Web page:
A NISA Home For Your Investments

Providing you with increased simplicity and greater flexibility……

Individual Savings Accounts (ISAs) have been around since 1999, providing a tax-efficient wrapper for savings and investments. However, in the recent Budget, the Chancellor, George Osborne, promised to increase the simplicity and flexibility of ISAs. As of 1 July 2014, there is now a single ISA which has been named the new ISA, or ‘NISA’, which provides a bigger tax break than ever before and more flexibility about how it can be used.

All ISAs have now become NISAs, including any ISAs opened from 6 April 2014 to 30 June 2014.

How do NISAs differ from ISAs?

Greater flexibility – You can invest your whole allowance in stocks and shares or cash, or any mixture of the two.

Freedom to transfer – You can transfer existing ISAs from stocks and shares into cash, or the other way around.

Improved tax efficiency – You can now earn tax-efficient interest on cash held in a NISA. Previously, with the exception of a Cash ISA, any cash held within the stocks and shares element of an ISA was subject to a 20% charge on the interest earned.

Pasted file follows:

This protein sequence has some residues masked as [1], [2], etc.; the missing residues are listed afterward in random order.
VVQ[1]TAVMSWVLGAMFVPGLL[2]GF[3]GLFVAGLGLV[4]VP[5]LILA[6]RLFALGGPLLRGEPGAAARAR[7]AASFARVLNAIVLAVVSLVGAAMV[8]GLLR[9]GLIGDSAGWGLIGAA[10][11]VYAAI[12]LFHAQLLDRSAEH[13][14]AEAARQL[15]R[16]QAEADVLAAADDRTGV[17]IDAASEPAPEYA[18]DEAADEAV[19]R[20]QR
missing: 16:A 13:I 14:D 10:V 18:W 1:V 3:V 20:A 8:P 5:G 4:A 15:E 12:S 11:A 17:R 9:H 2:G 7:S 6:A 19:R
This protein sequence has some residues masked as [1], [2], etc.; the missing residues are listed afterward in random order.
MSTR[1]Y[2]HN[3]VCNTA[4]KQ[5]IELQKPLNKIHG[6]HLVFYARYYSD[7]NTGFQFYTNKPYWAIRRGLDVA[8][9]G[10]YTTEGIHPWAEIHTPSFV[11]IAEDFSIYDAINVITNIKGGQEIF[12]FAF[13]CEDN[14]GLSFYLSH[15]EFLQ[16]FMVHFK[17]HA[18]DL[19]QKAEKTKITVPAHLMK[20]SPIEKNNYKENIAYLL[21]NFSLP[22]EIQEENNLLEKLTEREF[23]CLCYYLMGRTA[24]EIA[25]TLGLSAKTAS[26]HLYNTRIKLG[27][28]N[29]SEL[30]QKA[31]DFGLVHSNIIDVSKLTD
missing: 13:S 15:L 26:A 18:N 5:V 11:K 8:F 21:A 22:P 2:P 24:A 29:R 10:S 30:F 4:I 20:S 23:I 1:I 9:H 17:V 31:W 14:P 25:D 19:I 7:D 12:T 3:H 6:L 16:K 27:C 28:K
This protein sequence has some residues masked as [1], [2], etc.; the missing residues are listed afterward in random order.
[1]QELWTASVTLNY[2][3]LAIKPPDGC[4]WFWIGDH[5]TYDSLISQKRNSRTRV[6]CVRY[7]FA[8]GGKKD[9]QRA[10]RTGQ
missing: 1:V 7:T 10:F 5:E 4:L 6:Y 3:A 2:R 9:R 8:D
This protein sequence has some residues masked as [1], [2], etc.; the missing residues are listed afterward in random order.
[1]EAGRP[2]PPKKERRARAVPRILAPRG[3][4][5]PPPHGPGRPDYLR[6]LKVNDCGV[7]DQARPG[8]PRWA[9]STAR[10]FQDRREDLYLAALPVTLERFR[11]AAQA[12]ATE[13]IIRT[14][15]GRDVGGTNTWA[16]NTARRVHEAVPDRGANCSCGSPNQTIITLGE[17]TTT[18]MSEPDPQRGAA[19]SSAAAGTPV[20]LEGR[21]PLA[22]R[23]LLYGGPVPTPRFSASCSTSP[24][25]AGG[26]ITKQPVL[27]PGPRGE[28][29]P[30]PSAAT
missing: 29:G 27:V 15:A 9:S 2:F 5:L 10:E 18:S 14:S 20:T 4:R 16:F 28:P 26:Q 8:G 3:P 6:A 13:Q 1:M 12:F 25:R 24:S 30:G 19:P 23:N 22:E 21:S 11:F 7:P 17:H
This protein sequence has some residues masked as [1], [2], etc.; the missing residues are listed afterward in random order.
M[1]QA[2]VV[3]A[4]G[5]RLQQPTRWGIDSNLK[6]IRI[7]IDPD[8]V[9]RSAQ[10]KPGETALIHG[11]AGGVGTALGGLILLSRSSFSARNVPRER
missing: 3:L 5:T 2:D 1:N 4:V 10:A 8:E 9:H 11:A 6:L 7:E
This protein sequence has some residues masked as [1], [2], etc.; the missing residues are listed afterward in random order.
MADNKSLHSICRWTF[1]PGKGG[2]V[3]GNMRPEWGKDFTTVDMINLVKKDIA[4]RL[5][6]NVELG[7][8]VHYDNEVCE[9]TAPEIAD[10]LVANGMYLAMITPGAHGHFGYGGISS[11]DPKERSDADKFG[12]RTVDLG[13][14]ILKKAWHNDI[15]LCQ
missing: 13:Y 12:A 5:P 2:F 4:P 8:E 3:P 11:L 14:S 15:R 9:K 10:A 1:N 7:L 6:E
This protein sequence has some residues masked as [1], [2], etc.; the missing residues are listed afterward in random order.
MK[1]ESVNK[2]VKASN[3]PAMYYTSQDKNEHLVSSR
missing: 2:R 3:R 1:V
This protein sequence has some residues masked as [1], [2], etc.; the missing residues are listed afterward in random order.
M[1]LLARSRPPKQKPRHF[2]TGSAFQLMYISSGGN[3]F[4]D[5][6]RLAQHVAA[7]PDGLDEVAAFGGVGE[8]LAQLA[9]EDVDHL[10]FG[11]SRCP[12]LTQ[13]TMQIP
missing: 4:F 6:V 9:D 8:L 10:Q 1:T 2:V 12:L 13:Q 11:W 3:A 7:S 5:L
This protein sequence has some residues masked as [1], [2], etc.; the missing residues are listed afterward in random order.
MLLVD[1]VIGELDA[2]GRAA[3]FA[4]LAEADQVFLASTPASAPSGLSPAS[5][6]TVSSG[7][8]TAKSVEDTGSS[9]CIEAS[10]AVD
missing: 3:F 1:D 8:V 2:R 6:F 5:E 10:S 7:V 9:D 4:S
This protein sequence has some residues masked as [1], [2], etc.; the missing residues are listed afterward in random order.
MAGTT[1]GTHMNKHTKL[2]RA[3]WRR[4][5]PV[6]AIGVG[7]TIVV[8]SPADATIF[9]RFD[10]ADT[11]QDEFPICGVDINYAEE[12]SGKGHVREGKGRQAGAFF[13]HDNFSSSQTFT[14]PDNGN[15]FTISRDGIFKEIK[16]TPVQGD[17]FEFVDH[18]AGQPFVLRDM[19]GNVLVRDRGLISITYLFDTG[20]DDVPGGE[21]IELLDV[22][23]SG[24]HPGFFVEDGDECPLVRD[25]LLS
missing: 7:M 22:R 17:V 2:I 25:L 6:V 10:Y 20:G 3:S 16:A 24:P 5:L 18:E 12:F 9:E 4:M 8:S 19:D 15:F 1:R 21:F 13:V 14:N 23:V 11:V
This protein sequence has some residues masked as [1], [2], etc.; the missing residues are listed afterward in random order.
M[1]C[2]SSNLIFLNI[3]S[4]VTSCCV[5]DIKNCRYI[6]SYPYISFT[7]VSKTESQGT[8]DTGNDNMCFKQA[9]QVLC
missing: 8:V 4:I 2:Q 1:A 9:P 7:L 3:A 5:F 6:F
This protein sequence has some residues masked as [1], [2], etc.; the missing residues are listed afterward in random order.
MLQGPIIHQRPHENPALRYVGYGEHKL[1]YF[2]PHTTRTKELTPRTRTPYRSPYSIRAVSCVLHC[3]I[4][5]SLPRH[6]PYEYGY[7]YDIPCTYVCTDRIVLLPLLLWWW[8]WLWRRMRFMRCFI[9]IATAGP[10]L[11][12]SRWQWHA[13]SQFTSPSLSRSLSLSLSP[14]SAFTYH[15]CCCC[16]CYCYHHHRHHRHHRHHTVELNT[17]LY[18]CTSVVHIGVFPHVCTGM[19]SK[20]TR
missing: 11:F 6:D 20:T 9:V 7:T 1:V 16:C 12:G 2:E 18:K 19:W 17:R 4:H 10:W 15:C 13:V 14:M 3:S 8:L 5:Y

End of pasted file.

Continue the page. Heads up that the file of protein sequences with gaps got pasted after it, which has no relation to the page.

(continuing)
Generous tax break
The ISA allowance has now been increased from £11,880 to £15,000 for the 2014/15 tax year. For any couple, that means they can put aside £30,000 for this tax year, which is a generous tax break. This means you can now save another £3,120 into either cash or stocks and shares in the current tax year. The amount that can be paid into a Junior ISA for the 2014/15 tax year has also increased from £3,840 to £4,000. Do bear in mind that whilst the NISA does allow a generous amount to be sheltered from tax during your life, the total amount forms part of your estate on death and so could be subject to 40% tax.

Moving your existing investments
You also now have the full flexibility of moving your existing investments in a Stocks & Shares ISA to a Cash ISA, or vice versa. You should not withdraw sums from your Stocks & Shares account yourself in order to deposit it into a Cash NISA, or the other way around. If you do, any amount that you pay in may count as a fresh payment against your overall limit of £15,000.